Dunsmuir citizens challenge council decisions

Skye Kinkade

Siskiyou County Clerk Colleen Setzer verified two “referendum petitions” in the past week that challenge ordinances passed by the Dunsmuir City Council.

The petitions, each signed by at least 100 Dunsmuir registered voters, protest an ordinance that repealed the city’s municipal code regarding cultivation of medical marijuana and the resolution that hired David Hicks as city attorney.

According to the text of California Election Code 9237, those ordinances are now suspended until the council repeals them or votes to place them on either a special election or general election ballot.

Dunsmuir City Manager Brenda Bains said both referendums will be items on the agenda for the council’s next regular meeting, scheduled for Thursday, May 1, at 6 p.m. The meeting is being held in the Dunsmuir Community Building to accommodate the large crowd that is anticipated.

Because Dunsmuir has fewer than 1,000 registered voters, only 100 signatures were required to make the petitions valid, according to the Election Code.

On the petition against the cultivation ordinance’s repeal, 105 signatures were submitted, and none were disqualified, according to Setzer’s April 15 Certificate of Sufficiency.

Setzer’s verified that 119 signatures were submitted on the referendum protesting the hiring of Hicks, and 115 were valid. Of the invalid signatures, four were invalid because the person who signed was not a registered voter within the city and one was a duplicate signature.

Hicks said he plans to advise the city on the marijuana ordinance referendum, “but I will probably excuse myself from the other issue because of a conflict of interest.”

He said he plans to contribute to the discussion by leaving his city attorney seat at the council’s table and speaking from the podium as a member of the public.

Former Dunsmuir city councilor Mario Rubino, who worked on the referendum petition to repeal Hicks’s contract, said he believes the “procedures by which Hicks’s employment transpired” were “wrong and illegal.”

Rubino said he believes the Hicks contract was “poorly written” and “not at all in the best interest of the citizens and budget of Dunsmuir.”

“It’s my personal belief that Hicks is a very bad fit for Dunsmuir because of the controversy surrounding him and his lawsuit against the city,” said Rubino, who lost his seat on the council in a 2010 recall election.

Dunsmuir City Councilor Tim Padula, who was one of three councilors to approve Hicks’s hire on April 3, along with Leslie Wilde and Scott Welch, called Hicks “a fine man with a great record.”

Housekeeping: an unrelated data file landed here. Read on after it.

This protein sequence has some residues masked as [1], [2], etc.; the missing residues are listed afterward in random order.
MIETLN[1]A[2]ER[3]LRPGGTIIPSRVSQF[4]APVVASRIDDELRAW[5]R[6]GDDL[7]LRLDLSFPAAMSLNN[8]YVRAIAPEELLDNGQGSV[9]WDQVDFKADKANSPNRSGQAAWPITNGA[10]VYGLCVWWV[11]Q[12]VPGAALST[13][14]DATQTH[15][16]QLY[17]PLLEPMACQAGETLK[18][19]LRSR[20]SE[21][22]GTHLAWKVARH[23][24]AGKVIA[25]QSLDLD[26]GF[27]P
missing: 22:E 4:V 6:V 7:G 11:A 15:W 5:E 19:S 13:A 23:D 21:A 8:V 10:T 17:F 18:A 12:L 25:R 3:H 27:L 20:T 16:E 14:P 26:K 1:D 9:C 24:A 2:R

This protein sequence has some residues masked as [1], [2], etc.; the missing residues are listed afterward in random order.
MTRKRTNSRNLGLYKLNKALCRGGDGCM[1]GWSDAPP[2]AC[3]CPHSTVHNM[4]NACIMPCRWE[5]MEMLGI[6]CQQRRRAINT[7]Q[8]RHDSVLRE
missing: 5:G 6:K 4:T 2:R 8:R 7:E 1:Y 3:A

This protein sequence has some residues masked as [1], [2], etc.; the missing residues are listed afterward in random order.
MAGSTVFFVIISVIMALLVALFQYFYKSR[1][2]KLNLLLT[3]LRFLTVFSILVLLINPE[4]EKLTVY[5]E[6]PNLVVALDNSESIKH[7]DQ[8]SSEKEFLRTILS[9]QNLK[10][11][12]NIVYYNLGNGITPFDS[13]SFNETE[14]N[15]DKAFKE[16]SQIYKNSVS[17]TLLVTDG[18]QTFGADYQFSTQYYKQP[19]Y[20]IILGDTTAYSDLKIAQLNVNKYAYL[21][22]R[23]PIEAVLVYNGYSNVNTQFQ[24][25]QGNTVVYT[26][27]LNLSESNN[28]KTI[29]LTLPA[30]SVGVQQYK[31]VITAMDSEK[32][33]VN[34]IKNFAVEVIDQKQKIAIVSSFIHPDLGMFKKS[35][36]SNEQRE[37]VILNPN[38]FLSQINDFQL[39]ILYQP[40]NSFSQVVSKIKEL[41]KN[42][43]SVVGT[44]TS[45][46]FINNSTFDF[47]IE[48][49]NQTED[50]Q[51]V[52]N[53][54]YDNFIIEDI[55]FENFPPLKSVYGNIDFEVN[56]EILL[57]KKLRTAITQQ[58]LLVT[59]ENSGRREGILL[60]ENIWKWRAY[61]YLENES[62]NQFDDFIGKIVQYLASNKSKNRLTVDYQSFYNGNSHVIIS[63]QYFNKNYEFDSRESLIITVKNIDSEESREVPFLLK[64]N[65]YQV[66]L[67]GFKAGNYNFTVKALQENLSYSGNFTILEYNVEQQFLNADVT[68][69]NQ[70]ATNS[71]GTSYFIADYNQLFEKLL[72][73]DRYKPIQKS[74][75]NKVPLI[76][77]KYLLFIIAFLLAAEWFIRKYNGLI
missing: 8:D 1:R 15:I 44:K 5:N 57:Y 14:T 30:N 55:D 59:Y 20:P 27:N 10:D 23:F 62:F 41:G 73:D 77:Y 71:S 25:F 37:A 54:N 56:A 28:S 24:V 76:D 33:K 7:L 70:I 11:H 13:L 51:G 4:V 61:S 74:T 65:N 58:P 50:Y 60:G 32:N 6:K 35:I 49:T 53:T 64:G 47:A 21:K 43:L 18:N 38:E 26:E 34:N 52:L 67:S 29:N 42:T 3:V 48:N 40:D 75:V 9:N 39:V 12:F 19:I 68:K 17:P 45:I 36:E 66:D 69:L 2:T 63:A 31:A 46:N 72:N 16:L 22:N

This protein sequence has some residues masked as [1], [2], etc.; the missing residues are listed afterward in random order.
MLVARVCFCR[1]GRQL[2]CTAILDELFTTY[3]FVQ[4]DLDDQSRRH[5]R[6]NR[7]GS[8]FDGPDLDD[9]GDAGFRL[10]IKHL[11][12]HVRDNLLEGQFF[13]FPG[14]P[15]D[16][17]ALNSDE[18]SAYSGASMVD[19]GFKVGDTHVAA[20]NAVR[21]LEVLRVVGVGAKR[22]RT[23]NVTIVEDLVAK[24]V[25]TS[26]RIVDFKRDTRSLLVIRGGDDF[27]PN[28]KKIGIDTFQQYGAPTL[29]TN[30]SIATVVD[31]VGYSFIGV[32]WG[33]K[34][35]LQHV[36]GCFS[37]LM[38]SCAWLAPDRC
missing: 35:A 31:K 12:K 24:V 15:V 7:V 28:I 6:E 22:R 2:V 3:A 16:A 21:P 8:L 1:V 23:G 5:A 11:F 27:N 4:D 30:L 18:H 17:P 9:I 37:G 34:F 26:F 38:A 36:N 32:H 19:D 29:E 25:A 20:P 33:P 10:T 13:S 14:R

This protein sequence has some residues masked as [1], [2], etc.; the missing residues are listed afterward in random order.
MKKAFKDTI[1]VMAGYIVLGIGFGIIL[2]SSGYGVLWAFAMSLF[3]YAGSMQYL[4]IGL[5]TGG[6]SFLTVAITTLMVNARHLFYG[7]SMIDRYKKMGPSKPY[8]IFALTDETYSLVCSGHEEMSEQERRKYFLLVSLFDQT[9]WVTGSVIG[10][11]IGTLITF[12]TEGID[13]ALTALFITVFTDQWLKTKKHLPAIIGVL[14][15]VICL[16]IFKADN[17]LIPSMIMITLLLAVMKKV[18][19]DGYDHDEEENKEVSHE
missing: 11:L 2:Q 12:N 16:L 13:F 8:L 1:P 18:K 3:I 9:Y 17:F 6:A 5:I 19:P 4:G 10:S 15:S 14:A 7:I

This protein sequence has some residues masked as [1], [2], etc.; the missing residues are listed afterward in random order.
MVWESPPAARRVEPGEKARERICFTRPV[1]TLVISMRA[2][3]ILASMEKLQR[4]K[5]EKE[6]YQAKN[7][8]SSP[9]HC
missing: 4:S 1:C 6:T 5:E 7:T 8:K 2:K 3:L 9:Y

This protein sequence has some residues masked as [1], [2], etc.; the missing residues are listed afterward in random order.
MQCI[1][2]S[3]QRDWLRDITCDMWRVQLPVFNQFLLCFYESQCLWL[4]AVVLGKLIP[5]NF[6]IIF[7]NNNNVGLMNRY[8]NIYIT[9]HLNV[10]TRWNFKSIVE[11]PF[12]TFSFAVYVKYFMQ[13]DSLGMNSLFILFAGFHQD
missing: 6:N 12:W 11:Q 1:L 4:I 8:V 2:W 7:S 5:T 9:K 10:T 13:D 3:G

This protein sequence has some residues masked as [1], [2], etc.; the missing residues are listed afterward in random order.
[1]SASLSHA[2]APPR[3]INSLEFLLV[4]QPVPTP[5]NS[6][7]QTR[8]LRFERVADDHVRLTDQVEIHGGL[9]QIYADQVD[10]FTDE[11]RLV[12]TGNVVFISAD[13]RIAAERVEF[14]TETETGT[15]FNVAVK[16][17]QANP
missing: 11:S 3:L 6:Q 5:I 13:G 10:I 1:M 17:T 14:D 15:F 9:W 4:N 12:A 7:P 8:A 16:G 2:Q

Padula, who who served on the city council from 2006 until he resigned in 2008, then was elected to serve a partial term last November, said Hicks was hired legally in a properly noticed open session with closed-session contract discussion a couple days later.

“I understand a couple of people are loudly upset because they think Mr. Hicks sued the city, a mistaken concept for sure," said Padula.  "Mr. Hicks was hired by the man suing the city. He did not sue the city.”

Padula believes a petition to remove Hicks is not legal. “People may not referendum-out or remove a person from this hired position any more than the city manager or any other city employee can be removed by petition,” he said.

Rubino said he published the petition on Sunday, April 13, and finished gathering the requisite 100 signatures around noon on Tuesday, April 15.

Dunsmuir’s Mabel Kelby, who worked on the petition against the marijuana cultivation ordinance repeal, said it took her “a couple weeks” from the time she ran across the referendum petition process during online research and the time Setzer’s office verified the 105 signatures.

“Nothing about what’s going on in Dunsmuir makes sense,” Kelby said. She called the referendum petition process “a last resort for voters when their elected officials are out of control.” She said it is used when the voters can “no longer trust their elected officials to make good decisions or conduct public business in an orderly way.”

Padula called the marijuana issue “very contentious.”

“I have a zero tolerance job and do not smoke nor grow marijuana but also feel patients have the right to follow their physician's instructions,” Padula said. “Prop. 215 states one can not make it too expensive or difficult for patients to grow their medicine. This is why I feel it is right and proper to have removed this illegal ordinance that had paperwork attached clearly showing ill intent towards patients... I do not feel the city of Dunsmuir has the right to work above the government... This is about people thinking they have the right to interfere with the State and the patient/doctor relationship.

About Election Code 9237

According to the Election Code 9237, a petition protesting the adoption of an ordinance must be submitted to the elections official within 30 days from when it was adopted. It must be signed by 10 percent or more of the voters of the city, or, in a city with 1,000 or fewer registered voters, it must be signed by not less than 25 percent of the voters or 100 voters of the city, whichever is the lesser.

Once the petition is filed, the effective date of the ordinance is suspended and the legislative body shall reconsider the ordinance, according to the Code.

If the legislative body does not entirely repeal the ordinance against which the petition is filed, the legislative body shall submit the ordinance to the voters, either at the next regular municipal election occurring not less than 88 days after the order of the legislative body, or at a special election called for the purpose, the Code states.

“If the legislative body repeals the ordinance or submits the ordinance to the voters, and a majority of the voters... do not vote in favor of it, the ordinance shall not again be enacted by the legislative body for a period of one year after the date of its repeal.”